“I don’t hate you. I just don’t like that you exist.”
Mycroft sat in the chair opposite Lord Waverley in his private room at the Diogenes Club as Sherlock moved between them. He was trying not to relish this moment, he was, but oh, these were moments he lived for. Between Sherlock, Lady Smallwood and Andrea and Her Majesty herself, he had managed to gather a small metric ton of information that would bring the downfall of Lord Waverley and ruin him socially and financially and any and all ways that mattered to him. He had made a grave error in his choice in terminology in front of the Prime Minister when it came to Mycroft’s love.
Lord Waverley held his head high. “Mind how you speak to me, Holmes. My family has had connections with the English monarchy since Edward the Elder in 900 AD.”
Sherlock shrugged. “And those connections have failed you when you insulted the favoured love of Mycroft Holmes who Queen Elizabeth II adores, because I will tell you right now she has given my brother and I her explicit permission to make your life hell, and we shall do so with great relish.” He stopped and leaned against the desk that Mycroft had in the room, looking Lord Waverley dead in the eye. Mycroft would not have taken that tack, but he had to admit, watching the man sweat in his seat was quite pleasurable to watch. “Oh, did you not know that she has a fondness for the woman you called a whore? She does. She did not take the Prime Minister’s report of the evening kindly.”
“I didn’t know,” he said quietly.
“Well, it’s too late for that now,” Sherlock said, waving his hand slightly. “It’s what happens when you open your mouth and let your inebriated mind vomit out the first thing that springs to it when your unwanted advances are rejected by a woman who has clearly done far better in life than a drunkard with, as of now, not much more than a few pennies to his name. Now, don’t worry, you aren’t destitute. You’ll live off modest means, but they are modest means that have been decided upon by people you have treated less than kindly for far too long, you penny-pinching mongrel.”
“How have--?” he began, but Sherlock shook his head.
“Should you attempt to retaliate, the truth of your liaisons with a certain dominatrix who disappeared a few years back will come to light, including some very risque photographs and video that we have been in possession of for some time and sat on out of respect which, clearly, we should not have,” he continued. “The depths of your depravity, really, should have been brought to light some time ago. Not only have you mistreated your staff but there are how many illegitimate children? Three, I believe?”
“Four,” Mycroft piped up.
“My mistake,” Sherlock said with a nod. “Don’t worry, your ‘insipid bastards,’ as you jokingly refer to them among your circle of similarly despicable cohorts, are now finding themselves quite well taken care of. They shouldn’t have any problems in the near future, I hope. Nor should your staff. All of which, by the way, are no longer in your employ and have been shuttled off to better-paying jobs with employers who will appreciate the services they offer. You will be alone in your manor house and forced to fend for yourself because only the most desperate will be sent your way now.” With that, he turned to his brother. “Am I missing anything?”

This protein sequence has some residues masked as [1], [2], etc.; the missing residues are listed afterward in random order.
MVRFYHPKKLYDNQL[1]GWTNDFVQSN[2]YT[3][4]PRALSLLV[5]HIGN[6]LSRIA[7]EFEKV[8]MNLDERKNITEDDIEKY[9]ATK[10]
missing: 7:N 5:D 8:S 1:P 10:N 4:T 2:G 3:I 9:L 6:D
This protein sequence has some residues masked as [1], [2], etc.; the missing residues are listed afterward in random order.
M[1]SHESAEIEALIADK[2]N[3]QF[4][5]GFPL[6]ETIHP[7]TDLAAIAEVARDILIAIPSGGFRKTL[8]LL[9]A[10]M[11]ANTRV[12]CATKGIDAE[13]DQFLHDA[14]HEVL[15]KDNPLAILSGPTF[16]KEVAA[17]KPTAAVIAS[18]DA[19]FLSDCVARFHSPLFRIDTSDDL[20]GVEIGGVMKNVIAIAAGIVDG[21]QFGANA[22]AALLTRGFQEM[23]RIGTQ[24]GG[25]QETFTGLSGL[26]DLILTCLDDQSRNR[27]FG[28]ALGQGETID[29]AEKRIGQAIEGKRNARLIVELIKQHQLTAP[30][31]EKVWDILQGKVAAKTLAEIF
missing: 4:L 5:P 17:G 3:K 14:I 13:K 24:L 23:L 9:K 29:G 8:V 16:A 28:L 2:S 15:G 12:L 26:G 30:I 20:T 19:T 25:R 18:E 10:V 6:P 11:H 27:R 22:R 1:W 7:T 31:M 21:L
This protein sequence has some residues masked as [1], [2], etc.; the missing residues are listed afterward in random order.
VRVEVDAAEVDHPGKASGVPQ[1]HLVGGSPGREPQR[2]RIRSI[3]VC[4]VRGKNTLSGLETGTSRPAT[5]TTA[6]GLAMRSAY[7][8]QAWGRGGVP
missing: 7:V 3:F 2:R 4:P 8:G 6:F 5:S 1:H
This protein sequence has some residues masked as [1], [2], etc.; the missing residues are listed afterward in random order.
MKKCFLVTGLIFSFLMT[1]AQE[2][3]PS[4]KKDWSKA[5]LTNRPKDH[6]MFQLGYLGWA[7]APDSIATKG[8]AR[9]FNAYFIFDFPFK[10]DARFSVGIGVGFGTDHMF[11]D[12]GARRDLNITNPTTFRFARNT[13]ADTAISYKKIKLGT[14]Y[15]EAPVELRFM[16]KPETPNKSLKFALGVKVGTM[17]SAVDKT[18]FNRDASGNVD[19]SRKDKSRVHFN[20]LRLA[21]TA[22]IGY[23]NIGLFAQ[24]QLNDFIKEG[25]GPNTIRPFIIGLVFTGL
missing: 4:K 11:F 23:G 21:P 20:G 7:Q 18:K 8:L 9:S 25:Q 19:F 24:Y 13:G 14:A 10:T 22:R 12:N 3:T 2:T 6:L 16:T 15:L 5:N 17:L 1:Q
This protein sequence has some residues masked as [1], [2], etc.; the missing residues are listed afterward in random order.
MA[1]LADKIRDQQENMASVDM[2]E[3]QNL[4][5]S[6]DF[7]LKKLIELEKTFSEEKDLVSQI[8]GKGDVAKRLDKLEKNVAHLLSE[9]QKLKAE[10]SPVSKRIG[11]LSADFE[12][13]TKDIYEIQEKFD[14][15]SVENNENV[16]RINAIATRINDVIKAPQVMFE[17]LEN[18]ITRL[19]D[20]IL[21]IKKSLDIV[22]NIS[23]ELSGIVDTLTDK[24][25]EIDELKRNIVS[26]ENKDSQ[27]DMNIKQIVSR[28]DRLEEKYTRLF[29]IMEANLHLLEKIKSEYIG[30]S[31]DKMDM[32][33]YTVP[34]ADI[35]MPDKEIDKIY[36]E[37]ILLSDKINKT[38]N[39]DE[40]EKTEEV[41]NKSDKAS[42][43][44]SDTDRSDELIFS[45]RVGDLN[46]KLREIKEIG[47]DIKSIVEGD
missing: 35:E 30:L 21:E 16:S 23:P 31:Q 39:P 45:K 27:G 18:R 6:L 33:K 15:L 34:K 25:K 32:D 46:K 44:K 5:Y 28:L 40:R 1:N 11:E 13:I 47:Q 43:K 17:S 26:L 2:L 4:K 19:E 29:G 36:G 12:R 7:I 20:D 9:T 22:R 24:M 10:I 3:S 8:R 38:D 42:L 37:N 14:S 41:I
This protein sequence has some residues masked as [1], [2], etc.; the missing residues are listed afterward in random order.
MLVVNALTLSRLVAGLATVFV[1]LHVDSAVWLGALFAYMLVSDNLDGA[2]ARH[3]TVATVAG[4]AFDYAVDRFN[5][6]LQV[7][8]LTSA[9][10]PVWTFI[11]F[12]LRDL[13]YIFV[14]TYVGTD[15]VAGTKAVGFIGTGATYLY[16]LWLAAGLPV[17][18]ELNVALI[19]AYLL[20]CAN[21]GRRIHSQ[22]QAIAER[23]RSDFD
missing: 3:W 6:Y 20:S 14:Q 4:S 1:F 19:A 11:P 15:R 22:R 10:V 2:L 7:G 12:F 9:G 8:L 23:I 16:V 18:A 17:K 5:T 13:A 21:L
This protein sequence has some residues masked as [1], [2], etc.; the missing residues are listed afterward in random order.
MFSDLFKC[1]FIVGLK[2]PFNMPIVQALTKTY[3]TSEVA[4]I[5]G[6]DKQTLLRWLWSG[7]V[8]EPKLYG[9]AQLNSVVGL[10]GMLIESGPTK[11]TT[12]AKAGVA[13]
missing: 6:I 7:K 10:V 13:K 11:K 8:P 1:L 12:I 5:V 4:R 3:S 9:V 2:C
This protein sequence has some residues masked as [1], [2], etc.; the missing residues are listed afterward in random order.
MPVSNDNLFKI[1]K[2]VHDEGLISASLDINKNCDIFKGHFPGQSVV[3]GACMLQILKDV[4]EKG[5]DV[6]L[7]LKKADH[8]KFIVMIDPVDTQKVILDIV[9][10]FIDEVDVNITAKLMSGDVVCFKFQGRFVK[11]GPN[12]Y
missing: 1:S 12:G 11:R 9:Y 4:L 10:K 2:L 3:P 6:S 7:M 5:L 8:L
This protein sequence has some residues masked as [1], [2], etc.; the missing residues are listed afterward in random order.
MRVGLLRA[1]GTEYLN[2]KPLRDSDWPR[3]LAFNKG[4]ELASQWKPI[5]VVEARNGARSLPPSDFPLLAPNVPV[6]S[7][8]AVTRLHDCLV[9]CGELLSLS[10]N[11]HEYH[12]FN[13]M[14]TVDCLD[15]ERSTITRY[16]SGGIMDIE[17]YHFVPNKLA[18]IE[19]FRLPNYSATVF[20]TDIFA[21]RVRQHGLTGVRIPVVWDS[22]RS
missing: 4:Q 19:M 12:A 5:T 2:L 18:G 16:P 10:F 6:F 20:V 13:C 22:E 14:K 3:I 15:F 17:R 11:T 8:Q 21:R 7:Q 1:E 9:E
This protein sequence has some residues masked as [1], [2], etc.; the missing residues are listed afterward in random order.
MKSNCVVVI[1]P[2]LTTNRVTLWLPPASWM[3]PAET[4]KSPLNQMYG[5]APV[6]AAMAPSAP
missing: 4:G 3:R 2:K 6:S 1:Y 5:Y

“Ms. Riley, I believe,” Mycroft said.
“Oh, yes,” Sherlock said with wide eyes. “I had the dubious distinction of meeting a Ms. Kitty Riley prior to faking my death some years ago. Thanks to her my reputation was ruined and it took a long while to repair it. She’s learned her lesson, from what I understand, but she was told she is in my debt. And know that if you try, in any way, to retaliate, I will allow Ms. Riley to do to your reputation what was done to mine with the best display of hack journalism the world has ever seen, and I can ensure you she will do so with great relish.” He waved his hand towards the exit to Mycroft’s private office. “You may take your leave.”
“All this...all this for calling his slut a whore?” Lord Waverley said incredulously.
Sherlock drew himself to his full height, stalked over to him, grabbed him by the front of his shirt and lifted him out of the chair as well as a few inches off of the floor. “I would be very careful how you refer to my future sister-in-law if you would like to keep all of your teeth,” he said in a low voice.
Lord Waverley’s eyes widened and his face blanched, and when Sherlock set him down he scurried to the door, leaving it open as he left. Mycroft got up, quietly shutting it behind him before returning to his seat. “I think that was effective, was it not?”
“I would rather have knocked a few teeth loose,” Sherlock said in a huff, taking Lord Waverley's vacated seat.
“Still, the problem is settled,” Mycroft said. “Thank you, brother mine. You did well.”
“Anything for Andrea,” he replied.
“Yes,” Mycroft said with a smile. “Anything for her.”